I have a red-leaved acer [A. palmatum Dissectum Atropurpureum, I think the variety may be Garnet], which has lived in acid soil within a ceramic pot [about 40cm diameter by 30cm deep] in a sheltered shady spot in my courtyard garden for at least 10 years. The pot itself stands on the decorative shale top dressing of a raised bed, and is too heavy to lift, so I cannot really tell what the drainage is like. But it seems to have flourished well up to now without my doing more that watering it in dry spells and occasionally feeding it with Phostrogen in the spring and summer. After 10 years the acer is now about 90cm high by about 1.5m wide.
My problem is that it just seems to have stopped dead this spring. The bare branches [which are still flexible and green, not dead and brittle] produced the usual tiny red leaf buds at the ends in March/April, but these have not opened into leaves, in fact, nothing at all has happened since, and the whole plant seems to be in a state of suspended animation.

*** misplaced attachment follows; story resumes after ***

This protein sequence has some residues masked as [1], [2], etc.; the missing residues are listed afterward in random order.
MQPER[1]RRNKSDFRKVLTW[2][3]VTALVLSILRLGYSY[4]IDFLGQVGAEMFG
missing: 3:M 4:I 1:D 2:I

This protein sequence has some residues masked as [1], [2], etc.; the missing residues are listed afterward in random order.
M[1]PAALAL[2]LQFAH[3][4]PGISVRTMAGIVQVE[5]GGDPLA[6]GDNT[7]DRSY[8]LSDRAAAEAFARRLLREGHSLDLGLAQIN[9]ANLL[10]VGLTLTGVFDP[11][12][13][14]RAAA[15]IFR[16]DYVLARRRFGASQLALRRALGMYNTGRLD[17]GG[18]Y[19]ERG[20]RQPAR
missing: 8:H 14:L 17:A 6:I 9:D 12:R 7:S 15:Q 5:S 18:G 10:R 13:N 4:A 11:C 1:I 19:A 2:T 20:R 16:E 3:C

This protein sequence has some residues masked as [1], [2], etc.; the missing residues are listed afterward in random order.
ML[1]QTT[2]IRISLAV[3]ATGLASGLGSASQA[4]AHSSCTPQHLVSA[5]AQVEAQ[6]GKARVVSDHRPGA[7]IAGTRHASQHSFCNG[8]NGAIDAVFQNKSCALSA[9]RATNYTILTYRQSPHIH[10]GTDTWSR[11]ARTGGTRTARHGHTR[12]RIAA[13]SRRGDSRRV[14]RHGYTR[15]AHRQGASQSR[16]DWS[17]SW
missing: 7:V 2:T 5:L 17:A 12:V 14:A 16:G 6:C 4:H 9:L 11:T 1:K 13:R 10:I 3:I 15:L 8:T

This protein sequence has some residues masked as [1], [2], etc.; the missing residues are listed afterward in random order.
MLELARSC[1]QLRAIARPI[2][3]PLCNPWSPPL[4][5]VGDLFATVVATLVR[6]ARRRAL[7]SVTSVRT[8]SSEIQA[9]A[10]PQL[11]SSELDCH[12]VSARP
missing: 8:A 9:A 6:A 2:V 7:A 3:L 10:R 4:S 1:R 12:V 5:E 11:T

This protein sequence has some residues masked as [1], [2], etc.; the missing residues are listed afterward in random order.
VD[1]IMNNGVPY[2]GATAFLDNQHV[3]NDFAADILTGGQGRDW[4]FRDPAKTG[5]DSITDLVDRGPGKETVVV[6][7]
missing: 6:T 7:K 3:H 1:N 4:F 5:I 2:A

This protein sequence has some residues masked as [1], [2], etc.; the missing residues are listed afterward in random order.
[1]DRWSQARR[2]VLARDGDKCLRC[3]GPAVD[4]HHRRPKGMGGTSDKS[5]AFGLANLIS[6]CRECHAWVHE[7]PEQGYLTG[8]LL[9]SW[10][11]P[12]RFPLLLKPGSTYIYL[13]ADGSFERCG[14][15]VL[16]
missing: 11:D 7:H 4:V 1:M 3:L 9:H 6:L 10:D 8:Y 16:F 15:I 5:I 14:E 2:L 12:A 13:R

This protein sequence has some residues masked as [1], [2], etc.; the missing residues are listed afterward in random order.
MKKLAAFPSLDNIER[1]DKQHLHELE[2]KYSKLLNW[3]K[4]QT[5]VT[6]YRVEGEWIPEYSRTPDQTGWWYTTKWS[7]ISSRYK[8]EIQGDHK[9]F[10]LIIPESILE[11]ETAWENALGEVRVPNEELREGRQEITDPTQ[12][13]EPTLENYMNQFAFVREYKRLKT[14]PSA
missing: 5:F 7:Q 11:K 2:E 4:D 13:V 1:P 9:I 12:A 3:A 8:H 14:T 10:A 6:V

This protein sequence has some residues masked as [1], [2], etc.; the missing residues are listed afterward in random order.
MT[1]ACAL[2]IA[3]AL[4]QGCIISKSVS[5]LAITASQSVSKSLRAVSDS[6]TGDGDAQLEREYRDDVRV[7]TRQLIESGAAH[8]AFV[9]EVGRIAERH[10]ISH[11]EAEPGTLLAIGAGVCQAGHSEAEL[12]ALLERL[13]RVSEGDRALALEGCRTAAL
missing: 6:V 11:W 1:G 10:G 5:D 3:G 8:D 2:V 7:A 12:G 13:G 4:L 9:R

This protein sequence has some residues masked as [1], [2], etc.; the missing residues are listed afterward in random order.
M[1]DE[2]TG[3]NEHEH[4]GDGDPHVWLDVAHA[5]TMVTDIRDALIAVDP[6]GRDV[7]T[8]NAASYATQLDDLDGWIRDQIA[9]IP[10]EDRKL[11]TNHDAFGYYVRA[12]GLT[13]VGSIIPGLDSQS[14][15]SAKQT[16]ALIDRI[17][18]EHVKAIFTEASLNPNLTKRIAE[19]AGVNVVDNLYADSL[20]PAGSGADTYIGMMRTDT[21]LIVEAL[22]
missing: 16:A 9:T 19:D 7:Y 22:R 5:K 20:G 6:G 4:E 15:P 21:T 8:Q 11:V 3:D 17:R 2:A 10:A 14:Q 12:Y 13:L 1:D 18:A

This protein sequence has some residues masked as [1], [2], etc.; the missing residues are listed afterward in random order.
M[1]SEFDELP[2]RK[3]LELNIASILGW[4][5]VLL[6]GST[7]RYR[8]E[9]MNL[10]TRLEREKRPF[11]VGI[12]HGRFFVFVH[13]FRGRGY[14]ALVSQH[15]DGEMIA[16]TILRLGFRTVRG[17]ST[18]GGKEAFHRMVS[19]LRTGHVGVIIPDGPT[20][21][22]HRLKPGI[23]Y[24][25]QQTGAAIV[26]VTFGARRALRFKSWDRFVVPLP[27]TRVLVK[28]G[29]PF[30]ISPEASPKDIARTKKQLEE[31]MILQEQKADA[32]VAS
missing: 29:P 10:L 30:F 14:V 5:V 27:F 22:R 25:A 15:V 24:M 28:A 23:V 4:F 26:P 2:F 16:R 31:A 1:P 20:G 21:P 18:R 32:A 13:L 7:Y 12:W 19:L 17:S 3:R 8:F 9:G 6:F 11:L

What have I done wrong, or not done? I have prised around in the soil, which does not appear to be either too wet or too dry. There was a period in March when we had a lot of rain and I noticed standing water around the top-dressing in the pot, so could it have "drowned" then? Or is it just too cramped in that pot [although it seemed fine last year]? Is there anything I can do to rescue it? I would be sorry to lose it, as it has a graceful arching shape and looks lovely normally. But it is right outside my kitchen window, and at the moment is a very sorry sight, and seems to be waving its branches reproachfully at me. Help please!!